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Patterns in Nature

6 November 2013

A really fascinating series of posts over at Tim Cullen's blog http://malagabay.wordpress.com/2013/10/27/liesegang-rings-1-the-liesegan… … which goes back to experimentation in the 19th century that resulted in the discovery of photography and television, creating pictures out of nowhere.

Raphael Liesegang was a German chemist and became fascinated by liesegang rings after discovering them while researching photographic emulsions. Frederic Runge had earlier stumbled on to them, calling them 'self painting pictures' and going so far as to write a book that never caught the imagination of the public – or of science. Lieseganag rings are observed in a lot of chemical systems undergoing a precipitation reaction – under certain conditions. Chemical patterning is now known as self organisation and Runge was ignored for some 40 years, until Liesegang was experimenting and accidentally dropped a small crystal of silver nitrate onto a chemical specimen and found it formed concentric rings. He went on to publish many papers on the subject (the field of spatio temporal precipitate patterns).

Liesegang rings are usually demonstrated using a gelling agent (such as gelatine) but they can also form in solid and gaseous chemical systems. It is essential to read the article and look at the images.

See also http://malagabay.wordpress.com/2013/10/29/liesegang-rings-2-spirals-heli…


Tim Cullen notes, and here is where it all becomes interesting, there is clear evidence that indicates the liesegang phenomenon is not just a chemical process of periodic precipitation. Unfortunately, this additional evidence seems to be generally ignored, probably because it involves the heretical electromagnetic spectrum. For example, it has been observed that liesegang bands will appear after the gel has been exposed to sunlight. Secondly, there is evidence that the patterns can be regulated by an electric current so that information can be encoded into the precipitation patterns.

Liesegang rings can appear in nature in very different systems (bones, teeth, agate rock, bacterial colonies, alloys etc) – go to http://malagabay.wordpress.com/2013/10/31/liesegang-rings-4-biology/ … and Cullen says that atrributing 'real world' observations to the liesegang phenomenon became a somewhat arbitrary decision because there was no established scientific theory that comprehensively defined it. Patterns are found in nature – such as the stripes on a tiger or zebra, the patterns on the wings of a butterfly, and so on. Biologists attributed many patterns in nature to liesegang rings for close to one hundred years – without actual proof that they were due to the liesegang ring phenomenon. We may note that living body cells contain gel – which might be of biological significance.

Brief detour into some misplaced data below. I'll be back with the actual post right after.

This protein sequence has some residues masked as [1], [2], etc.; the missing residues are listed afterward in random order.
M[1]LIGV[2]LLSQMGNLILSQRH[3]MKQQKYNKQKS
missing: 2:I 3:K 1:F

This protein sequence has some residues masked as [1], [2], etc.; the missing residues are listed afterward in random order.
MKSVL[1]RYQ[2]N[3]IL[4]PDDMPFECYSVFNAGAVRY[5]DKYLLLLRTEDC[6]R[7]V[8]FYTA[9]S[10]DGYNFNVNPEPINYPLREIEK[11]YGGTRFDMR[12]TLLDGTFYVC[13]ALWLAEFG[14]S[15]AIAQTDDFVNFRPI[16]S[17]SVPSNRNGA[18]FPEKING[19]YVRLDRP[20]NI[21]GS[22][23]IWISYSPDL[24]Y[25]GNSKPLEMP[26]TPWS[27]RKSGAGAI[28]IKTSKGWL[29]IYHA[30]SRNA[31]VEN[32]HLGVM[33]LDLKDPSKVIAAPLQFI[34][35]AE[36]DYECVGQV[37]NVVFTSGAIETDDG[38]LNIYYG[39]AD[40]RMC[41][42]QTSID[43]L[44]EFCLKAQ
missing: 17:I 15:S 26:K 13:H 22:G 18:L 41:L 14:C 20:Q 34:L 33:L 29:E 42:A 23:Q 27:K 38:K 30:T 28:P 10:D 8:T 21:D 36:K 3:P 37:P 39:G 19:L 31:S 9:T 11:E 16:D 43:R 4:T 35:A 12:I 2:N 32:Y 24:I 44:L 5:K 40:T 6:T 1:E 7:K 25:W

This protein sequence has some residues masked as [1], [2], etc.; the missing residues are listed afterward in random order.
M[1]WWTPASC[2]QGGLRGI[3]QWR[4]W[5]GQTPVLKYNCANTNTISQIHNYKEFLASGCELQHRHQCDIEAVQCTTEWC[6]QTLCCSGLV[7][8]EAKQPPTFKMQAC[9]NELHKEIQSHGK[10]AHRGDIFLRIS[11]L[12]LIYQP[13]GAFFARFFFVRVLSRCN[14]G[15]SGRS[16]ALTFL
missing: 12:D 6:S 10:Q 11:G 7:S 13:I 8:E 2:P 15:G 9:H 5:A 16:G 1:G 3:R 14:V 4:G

Meanwhile, D'arcy Wentworth Thompson proposed something analogous to the liesegang phenomenon in order to produce animal markings – (see 'Shapes: natures patterns; A tapestry in Three Parts' Philip Ball:2001). As a result of the liberal use of liesegang rings, including lots of evidence of guesswork, the process became tainted, and it became just a matter of time before science found other ways to produce animal markings (see Alan Turing, 'The Chemical basis of Morphogenesis (1952). Alan Turing came up with the idea that animal coats, plant phyllotaxis, and chicken feathers, as an example, can spontaneously take on spotted, blotched, or striped patterns by a chemical signature and this changed the whole view of biological research, liesegang rings falling rapidly out of favour, as these things are wont to do. Cullen appears to think this was throwing the baby out with the bathwater as liesegang rings had suffered from too much conjecture and not enough research. He has a point. So do the modern biologists, it should be noted. 

Turing's mathematics came to the fore in the later 20th century but Cullen claims it has never been experimentally proven – whereas liesegang rings were originally found in a laboratory experiment (by accident). He claims they can be seen in fungi and various organic forms such as moulds but the problem is the elusive factor that governs them (quoting from http://seedsaside.wordpress.com/2008/02/21/liesegang-rings/ and in medicine. Liesegang rings in inflammatory breast lesions, and balo concentric selerosis (a borderline form of multiple selerosis), are provided as examples (with illustrations). He then recommends reading Heinz K Hensch, 'Crystals in Gels and Liesegang Rings' (1998)

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